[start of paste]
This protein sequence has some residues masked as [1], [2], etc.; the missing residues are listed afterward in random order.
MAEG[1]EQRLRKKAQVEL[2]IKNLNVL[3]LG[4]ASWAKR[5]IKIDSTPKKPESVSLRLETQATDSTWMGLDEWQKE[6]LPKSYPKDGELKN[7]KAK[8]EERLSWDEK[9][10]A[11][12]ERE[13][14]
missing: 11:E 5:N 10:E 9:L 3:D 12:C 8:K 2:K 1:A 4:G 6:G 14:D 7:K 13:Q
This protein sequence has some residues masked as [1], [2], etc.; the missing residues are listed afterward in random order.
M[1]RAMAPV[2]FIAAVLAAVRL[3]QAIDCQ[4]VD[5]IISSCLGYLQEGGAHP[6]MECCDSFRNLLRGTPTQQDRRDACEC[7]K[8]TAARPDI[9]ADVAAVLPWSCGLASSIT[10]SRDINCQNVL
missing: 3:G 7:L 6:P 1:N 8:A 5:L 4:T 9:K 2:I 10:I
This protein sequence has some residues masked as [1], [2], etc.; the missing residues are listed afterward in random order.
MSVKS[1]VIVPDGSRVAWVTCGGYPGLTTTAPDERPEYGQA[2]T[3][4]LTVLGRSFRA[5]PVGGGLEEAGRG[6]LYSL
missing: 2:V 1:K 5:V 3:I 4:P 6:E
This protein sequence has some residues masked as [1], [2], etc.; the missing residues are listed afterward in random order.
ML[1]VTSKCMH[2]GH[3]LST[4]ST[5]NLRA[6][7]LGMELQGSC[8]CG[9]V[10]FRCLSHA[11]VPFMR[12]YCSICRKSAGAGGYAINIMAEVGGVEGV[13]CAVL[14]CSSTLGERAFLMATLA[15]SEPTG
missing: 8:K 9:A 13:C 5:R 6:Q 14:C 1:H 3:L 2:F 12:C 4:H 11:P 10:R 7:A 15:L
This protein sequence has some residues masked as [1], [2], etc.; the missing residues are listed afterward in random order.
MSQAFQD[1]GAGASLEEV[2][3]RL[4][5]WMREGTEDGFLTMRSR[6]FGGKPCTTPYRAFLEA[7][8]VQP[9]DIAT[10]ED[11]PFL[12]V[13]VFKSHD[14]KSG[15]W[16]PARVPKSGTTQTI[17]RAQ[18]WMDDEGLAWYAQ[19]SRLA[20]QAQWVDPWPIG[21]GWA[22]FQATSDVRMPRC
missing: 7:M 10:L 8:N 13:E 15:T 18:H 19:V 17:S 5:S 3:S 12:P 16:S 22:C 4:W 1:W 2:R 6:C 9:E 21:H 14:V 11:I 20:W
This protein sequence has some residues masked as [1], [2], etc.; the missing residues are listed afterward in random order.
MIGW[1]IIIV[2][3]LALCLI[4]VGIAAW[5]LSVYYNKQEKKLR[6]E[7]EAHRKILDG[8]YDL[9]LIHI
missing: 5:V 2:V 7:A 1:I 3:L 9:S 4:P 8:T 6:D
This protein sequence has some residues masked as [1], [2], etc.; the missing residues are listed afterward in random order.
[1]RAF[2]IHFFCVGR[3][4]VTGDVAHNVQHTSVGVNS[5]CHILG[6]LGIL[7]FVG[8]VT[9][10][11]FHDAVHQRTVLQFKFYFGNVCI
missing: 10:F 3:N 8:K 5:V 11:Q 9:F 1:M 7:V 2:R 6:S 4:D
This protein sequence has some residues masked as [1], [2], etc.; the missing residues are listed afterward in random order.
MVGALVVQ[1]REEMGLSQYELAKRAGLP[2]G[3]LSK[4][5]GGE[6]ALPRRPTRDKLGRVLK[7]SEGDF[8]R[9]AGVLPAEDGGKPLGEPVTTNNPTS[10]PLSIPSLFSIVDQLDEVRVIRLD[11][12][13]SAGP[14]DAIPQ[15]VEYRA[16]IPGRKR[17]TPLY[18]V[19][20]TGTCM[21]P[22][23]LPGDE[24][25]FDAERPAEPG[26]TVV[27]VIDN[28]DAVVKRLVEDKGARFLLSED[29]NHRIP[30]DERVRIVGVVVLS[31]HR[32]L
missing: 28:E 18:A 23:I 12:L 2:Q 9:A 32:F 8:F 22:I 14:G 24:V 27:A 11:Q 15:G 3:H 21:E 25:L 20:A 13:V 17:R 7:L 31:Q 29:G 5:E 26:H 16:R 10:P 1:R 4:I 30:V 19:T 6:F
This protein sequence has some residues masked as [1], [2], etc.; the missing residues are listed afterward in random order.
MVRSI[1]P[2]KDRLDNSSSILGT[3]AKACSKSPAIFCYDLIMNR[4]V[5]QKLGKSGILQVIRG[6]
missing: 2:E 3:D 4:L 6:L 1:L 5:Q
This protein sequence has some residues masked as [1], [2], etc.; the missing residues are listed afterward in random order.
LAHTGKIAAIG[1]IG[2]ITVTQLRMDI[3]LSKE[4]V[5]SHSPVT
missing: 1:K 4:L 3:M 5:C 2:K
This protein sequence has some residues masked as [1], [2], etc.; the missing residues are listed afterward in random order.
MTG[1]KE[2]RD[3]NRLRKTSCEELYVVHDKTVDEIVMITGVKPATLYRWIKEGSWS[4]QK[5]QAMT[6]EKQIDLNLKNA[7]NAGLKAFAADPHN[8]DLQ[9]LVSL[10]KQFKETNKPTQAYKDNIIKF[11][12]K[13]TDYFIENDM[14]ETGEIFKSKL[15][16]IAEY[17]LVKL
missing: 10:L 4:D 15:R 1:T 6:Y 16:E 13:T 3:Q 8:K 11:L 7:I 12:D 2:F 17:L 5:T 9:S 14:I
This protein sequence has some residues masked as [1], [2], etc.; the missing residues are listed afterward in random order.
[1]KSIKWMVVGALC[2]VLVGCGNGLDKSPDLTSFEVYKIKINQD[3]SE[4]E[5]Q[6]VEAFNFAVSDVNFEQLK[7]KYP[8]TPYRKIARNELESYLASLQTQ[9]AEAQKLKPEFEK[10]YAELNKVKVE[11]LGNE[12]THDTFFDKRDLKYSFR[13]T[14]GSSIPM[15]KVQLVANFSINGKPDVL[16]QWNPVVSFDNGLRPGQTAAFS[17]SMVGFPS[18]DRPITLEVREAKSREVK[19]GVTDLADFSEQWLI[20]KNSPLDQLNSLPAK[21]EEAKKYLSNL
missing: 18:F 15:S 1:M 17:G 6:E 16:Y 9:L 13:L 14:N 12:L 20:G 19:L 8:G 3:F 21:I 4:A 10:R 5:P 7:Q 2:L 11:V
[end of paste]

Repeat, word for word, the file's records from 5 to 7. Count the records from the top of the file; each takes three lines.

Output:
This protein sequence has some residues masked as [1], [2], etc.; the missing residues are listed afterward in random order.
MSQAFQD[1]GAGASLEEV[2][3]RL[4][5]WMREGTEDGFLTMRSR[6]FGGKPCTTPYRAFLEA[7][8]VQP[9]DIAT[10]ED[11]PFL[12]V[13]VFKSHD[14]KSG[15]W[16]PARVPKSGTTQTI[17]RAQ[18]WMDDEGLAWYAQ[19]SRLA[20]QAQWVDPWPIG[21]GWA[22]FQATSDVRMPRC
missing: 7:M 10:L 8:N 13:E 15:T 18:H 19:V 17:S 5:S 3:S 12:P 16:S 22:C 4:W 1:W 2:R 6:C 9:E 21:H 14:V 11:I 20:W
This protein sequence has some residues masked as [1], [2], etc.; the missing residues are listed afterward in random order.
MIGW[1]IIIV[2][3]LALCLI[4]VGIAAW[5]LSVYYNKQEKKLR[6]E[7]EAHRKILDG[8]YDL[9]LIHI
missing: 5:V 2:V 7:A 1:I 3:L 9:S 4:P 8:T 6:D
This protein sequence has some residues masked as [1], [2], etc.; the missing residues are listed afterward in random order.
[1]RAF[2]IHFFCVGR[3][4]VTGDVAHNVQHTSVGVNS[5]CHILG[6]LGIL[7]FVG[8]VT[9][10][11]FHDAVHQRTVLQFKFYFGNVCI
missing: 10:F 3:N 8:K 5:V 11:Q 9:F 1:M 7:V 2:R 6:S 4:D